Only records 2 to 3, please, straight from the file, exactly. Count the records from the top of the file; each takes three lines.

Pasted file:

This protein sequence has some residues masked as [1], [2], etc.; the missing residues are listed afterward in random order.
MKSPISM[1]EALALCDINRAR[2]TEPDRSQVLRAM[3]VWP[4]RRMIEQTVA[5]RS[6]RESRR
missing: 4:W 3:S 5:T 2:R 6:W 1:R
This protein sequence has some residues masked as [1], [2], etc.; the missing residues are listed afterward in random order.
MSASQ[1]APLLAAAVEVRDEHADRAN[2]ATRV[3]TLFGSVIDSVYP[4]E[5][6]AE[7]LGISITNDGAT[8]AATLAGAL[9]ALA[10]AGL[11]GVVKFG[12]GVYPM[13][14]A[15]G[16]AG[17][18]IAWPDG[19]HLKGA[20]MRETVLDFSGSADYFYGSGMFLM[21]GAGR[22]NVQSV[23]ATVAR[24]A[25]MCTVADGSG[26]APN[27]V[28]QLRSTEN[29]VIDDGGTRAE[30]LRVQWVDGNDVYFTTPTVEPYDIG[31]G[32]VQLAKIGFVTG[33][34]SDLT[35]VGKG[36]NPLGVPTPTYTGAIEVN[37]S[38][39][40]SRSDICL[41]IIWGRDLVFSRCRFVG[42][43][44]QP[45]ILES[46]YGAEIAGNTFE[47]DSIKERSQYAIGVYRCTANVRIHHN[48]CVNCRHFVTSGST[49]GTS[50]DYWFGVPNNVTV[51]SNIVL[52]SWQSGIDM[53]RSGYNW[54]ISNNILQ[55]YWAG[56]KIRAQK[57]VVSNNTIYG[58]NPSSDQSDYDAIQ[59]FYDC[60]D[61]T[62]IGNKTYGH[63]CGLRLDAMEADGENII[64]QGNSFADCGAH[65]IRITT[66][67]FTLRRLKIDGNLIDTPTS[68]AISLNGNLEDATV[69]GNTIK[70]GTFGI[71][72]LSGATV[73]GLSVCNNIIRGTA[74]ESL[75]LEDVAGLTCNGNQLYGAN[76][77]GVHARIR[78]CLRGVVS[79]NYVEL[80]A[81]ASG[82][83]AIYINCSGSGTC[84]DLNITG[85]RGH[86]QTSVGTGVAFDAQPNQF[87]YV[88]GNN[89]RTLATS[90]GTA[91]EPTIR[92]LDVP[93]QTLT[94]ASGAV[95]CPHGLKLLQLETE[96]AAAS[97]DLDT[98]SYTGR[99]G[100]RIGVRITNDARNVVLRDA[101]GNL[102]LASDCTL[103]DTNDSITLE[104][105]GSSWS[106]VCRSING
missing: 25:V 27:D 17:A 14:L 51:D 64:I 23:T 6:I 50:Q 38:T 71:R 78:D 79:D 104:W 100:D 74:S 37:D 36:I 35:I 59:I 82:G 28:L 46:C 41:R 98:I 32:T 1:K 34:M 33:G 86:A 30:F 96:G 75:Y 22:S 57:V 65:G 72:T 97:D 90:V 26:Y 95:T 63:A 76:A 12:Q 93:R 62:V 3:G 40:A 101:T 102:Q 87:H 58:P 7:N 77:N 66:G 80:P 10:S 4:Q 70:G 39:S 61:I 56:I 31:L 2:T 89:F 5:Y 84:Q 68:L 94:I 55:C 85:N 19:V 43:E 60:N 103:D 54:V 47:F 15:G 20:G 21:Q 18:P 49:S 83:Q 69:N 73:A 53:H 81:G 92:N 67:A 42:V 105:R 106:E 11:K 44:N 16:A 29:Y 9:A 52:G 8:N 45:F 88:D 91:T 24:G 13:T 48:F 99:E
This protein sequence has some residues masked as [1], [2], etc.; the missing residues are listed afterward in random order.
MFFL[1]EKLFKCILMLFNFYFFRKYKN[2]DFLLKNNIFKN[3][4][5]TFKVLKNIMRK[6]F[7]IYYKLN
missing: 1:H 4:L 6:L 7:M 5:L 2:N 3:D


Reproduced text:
This protein sequence has some residues masked as [1], [2], etc.; the missing residues are listed afterward in random order.
MSASQ[1]APLLAAAVEVRDEHADRAN[2]ATRV[3]TLFGSVIDSVYP[4]E[5][6]AE[7]LGISITNDGAT[8]AATLAGAL[9]ALA[10]AGL[11]GVVKFG[12]GVYPM[13][14]A[15]G[16]AG[17][18]IAWPDG[19]HLKGA[20]MRETVLDFSGSADYFYGSGMFLM[21]GAGR[22]NVQSV[23]ATVAR[24]A[25]MCTVADGSG[26]APN[27]V[28]QLRSTEN[29]VIDDGGTRAE[30]LRVQWVDGNDVYFTTPTVEPYDIG[31]G[32]VQLAKIGFVTG[33][34]SDLT[35]VGKG[36]NPLGVPTPTYTGAIEVN[37]S[38][39][40]SRSDICL[41]IIWGRDLVFSRCRFVG[42][43][44]QP[45]ILES[46]YGAEIAGNTFE[47]DSIKERSQYAIGVYRCTANVRIHHN[48]CVNCRHFVTSGST[49]GTS[50]DYWFGVPNNVTV[51]SNIVL[52]SWQSGIDM[53]RSGYNW[54]ISNNILQ[55]YWAG[56]KIRAQK[57]VVSNNTIYG[58]NPSSDQSDYDAIQ[59]FYDC[60]D[61]T[62]IGNKTYGH[63]CGLRLDAMEADGENII[64]QGNSFADCGAH[65]IRITT[66][67]FTLRRLKIDGNLIDTPTS[68]AISLNGNLEDATV[69]GNTIK[70]GTFGI[71][72]LSGATV[73]GLSVCNNIIRGTA[74]ESL[75]LEDVAGLTCNGNQLYGAN[76][77]GVHARIR[78]CLRGVVS[79]NYVEL[80]A[81]ASG[82][83]AIYINCSGSGTC[84]DLNITG[85]RGH[86]QTSVGTGVAFDAQPNQF[87]YV[88]GNN[89]RTLATS[90]GTA[91]EPTIR[92]LDVP[93]QTLT[94]ASGAV[95]CPHGLKLLQLETE[96]AAAS[97]DLDT[98]SYTGR[99]G[100]RIGVRITNDARNVVLRDA[101]GNL[102]LASDCTL[103]DTNDSITLE[104][105]GSSWS[106]VCRSING
missing: 25:V 27:D 17:A 14:L 51:D 64:I 23:T 6:I 50:Q 38:T 71:R 78:D 79:D 104:W 100:D 74:S 37:D 36:I 35:I 59:I 82:G 28:L 46:C 41:R 98:I 32:T 1:K 34:M 33:G 86:A 30:F 96:G 75:Y 22:S 57:V 65:G 72:T 97:D 90:V 26:Y 95:T 63:A 76:A 12:Q 93:R 62:V 3:G 40:A 101:T 102:Q 87:H 58:P 7:N 77:N 66:G 80:P 10:S 4:Q 70:G 39:S 61:I 56:I 31:L 2:T 89:F 5:Y 84:Q 68:L 94:I 55:C 85:N 19:V 43:E 60:N 103:D 54:V 47:F 15:G 20:G 21:Q 18:P 49:S 83:Q 69:N 73:A 53:H 81:G 92:N 67:A 42:V 105:R 106:E 11:K 44:N 16:A 29:Y 9:A 52:G 8:N 45:F 88:D 91:T 24:G 13:T 48:F 99:E
This protein sequence has some residues masked as [1], [2], etc.; the missing residues are listed afterward in random order.
MFFL[1]EKLFKCILMLFNFYFFRKYKN[2]DFLLKNNIFKN[3][4][5]TFKVLKNIMRK[6]F[7]IYYKLN
missing: 1:H 4:L 6:L 7:M 5:L 2:N 3:D